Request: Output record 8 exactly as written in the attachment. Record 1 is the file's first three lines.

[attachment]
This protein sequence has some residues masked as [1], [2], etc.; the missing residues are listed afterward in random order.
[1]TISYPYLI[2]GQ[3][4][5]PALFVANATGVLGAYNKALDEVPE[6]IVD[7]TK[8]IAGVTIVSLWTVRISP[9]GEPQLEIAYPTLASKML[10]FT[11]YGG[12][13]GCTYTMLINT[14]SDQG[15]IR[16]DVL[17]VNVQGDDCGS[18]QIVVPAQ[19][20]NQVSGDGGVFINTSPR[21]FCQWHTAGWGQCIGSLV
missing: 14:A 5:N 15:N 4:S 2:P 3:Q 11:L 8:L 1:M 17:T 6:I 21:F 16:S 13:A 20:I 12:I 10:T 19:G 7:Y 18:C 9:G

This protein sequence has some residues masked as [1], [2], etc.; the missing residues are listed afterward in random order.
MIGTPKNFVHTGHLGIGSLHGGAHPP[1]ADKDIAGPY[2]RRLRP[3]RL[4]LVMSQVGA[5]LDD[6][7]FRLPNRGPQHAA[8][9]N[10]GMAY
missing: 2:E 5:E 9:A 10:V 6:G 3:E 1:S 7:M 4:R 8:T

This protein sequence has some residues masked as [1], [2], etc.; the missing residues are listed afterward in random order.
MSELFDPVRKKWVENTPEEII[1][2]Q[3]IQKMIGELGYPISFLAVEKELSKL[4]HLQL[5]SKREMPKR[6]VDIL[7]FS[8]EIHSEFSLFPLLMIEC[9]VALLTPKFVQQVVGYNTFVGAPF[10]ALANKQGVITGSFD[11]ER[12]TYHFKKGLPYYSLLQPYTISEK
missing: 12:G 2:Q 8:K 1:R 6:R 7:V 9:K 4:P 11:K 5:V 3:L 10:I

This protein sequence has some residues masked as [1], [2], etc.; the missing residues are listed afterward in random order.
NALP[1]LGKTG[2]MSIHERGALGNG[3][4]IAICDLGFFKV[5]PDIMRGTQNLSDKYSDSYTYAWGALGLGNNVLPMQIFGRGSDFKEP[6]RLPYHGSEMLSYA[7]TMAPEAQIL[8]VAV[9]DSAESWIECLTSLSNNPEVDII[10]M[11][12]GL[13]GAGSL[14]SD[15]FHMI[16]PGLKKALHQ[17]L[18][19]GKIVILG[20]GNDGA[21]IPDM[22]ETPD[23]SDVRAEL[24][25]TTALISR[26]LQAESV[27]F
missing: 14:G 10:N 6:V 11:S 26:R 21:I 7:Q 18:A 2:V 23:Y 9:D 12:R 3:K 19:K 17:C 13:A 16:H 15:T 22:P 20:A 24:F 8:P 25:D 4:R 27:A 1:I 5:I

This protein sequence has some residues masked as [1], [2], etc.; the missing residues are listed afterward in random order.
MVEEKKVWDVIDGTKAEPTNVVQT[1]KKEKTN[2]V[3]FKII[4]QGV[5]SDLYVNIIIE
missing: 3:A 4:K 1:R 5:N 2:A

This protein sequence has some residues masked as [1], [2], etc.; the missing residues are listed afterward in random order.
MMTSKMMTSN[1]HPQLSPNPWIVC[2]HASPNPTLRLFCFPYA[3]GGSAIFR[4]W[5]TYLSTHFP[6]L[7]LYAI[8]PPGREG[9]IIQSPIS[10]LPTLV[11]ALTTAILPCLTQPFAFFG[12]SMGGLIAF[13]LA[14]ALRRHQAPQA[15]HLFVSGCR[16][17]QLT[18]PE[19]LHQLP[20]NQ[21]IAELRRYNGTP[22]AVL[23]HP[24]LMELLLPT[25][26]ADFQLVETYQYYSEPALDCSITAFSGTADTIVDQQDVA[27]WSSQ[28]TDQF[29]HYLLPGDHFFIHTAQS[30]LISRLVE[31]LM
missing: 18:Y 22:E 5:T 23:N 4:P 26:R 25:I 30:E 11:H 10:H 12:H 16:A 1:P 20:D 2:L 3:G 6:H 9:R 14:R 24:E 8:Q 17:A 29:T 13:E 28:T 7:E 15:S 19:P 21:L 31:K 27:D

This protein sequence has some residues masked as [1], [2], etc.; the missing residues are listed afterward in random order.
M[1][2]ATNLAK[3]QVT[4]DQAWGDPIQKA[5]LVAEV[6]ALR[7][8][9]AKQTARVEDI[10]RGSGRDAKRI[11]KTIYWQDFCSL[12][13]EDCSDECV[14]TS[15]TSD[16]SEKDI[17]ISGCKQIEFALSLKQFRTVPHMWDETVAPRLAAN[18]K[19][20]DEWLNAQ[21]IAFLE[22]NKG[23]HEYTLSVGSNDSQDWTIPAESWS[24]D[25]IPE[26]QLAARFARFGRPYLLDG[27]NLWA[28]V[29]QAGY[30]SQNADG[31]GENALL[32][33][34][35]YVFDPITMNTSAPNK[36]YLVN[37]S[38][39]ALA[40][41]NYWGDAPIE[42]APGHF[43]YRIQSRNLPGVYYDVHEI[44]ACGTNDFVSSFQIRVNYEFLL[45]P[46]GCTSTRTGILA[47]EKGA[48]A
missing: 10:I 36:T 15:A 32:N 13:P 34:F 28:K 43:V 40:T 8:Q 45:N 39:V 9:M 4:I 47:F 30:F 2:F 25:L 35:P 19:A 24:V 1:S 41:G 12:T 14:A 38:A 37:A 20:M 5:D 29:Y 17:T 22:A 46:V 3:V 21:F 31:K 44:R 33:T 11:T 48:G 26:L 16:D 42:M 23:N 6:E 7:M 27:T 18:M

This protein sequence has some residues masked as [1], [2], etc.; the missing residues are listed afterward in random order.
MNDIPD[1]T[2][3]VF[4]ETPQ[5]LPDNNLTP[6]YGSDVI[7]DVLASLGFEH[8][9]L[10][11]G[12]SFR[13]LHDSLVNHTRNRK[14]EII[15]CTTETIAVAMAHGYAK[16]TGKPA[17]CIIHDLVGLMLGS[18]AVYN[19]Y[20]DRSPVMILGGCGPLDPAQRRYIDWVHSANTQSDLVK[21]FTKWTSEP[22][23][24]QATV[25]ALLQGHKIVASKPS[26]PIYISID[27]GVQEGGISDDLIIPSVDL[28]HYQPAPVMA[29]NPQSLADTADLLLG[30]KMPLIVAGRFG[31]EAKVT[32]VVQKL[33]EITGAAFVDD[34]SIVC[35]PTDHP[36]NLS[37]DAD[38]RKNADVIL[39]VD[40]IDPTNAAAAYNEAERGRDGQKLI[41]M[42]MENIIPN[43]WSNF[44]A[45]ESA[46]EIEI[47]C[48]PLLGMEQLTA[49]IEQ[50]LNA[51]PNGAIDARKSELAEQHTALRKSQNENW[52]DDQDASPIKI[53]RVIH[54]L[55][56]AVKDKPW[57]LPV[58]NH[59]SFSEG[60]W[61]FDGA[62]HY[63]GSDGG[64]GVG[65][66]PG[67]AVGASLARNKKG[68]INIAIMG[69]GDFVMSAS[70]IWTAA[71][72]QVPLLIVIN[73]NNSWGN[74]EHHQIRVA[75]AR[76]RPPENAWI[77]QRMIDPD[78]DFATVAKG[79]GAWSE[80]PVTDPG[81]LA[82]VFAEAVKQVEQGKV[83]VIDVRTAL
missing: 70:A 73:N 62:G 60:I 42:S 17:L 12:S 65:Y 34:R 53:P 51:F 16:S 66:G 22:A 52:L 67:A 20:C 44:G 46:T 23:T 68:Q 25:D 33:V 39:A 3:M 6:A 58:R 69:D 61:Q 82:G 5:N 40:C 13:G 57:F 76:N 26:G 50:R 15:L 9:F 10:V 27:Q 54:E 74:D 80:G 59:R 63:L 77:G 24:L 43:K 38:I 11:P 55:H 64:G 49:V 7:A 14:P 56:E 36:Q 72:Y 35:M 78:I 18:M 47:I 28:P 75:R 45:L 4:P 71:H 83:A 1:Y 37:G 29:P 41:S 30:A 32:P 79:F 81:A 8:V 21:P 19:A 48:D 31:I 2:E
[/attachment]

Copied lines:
This protein sequence has some residues masked as [1], [2], etc.; the missing residues are listed afterward in random order.
MNDIPD[1]T[2][3]VF[4]ETPQ[5]LPDNNLTP[6]YGSDVI[7]DVLASLGFEH[8][9]L[10][11]G[12]SFR[13]LHDSLVNHTRNRK[14]EII[15]CTTETIAVAMAHGYAK[16]TGKPA[17]CIIHDLVGLMLGS[18]AVYN[19]Y[20]DRSPVMILGGCGPLDPAQRRYIDWVHSANTQSDLVK[21]FTKWTSEP[22][23][24]QATV[25]ALLQGHKIVASKPS[26]PIYISID[27]GVQEGGISDDLIIPSVDL[28]HYQPAPVMA[29]NPQSLADTADLLLG[30]KMPLIVAGRFG[31]EAKVT[32]VVQKL[33]EITGAAFVDD[34]SIVC[35]PTDHP[36]NLS[37]DAD[38]RKNADVIL[39]VD[40]IDPTNAAAAYNEAERGRDGQKLI[41]M[42]MENIIPN[43]WSNF[44]A[45]ESA[46]EIEI[47]C[48]PLLGMEQLTA[49]IEQ[50]LNA[51]PNGAIDARKSELAEQHTALRKSQNENW[52]DDQDASPIKI[53]RVIH[54]L[55][56]AVKDKPW[57]LPV[58]NH[59]SFSEG[60]W[61]FDGA[62]HY[63]GSDGG[64]GVG[65][66]PG[67]AVGASLARNKKG[68]INIAIMG[69]GDFVMSAS[70]IWTAA[71][72]QVPLLIVIN[73]NNSWGN[74]EHHQIRVA[75]AR[76]RPPENAWI[77]QRMIDPD[78]DFATVAKG[79]GAWSE[80]PVTDPG[81]LA[82]VFAEAVKQVEQGKV[83]VIDVRTAL
missing: 70:A 73:N 62:G 60:I 42:S 17:L 12:S 65:Y 34:R 53:P 51:F 16:S 66:G 22:A 52:L 67:A 20:C 44:G 46:T 23:T 68:Q 25:D 33:V 39:A 3:M 6:A 58:R 69:D 61:Q 82:G 5:N 40:C 13:G 57:F 76:N 26:G 50:R 15:L 9:F 10:V 27:Q 54:E 74:D 80:G 59:R 63:L 77:G 24:L 43:K 38:I 11:P 55:H 64:G 49:V 7:A 14:P 56:E 36:Q 72:Y 35:M 78:I 18:M 47:I 28:P 75:R 45:L 4:P 71:H 83:A 1:Y 37:G 29:P 41:S 30:A 32:P 79:F 81:A 8:V 21:P 19:A 48:D 31:I 2:E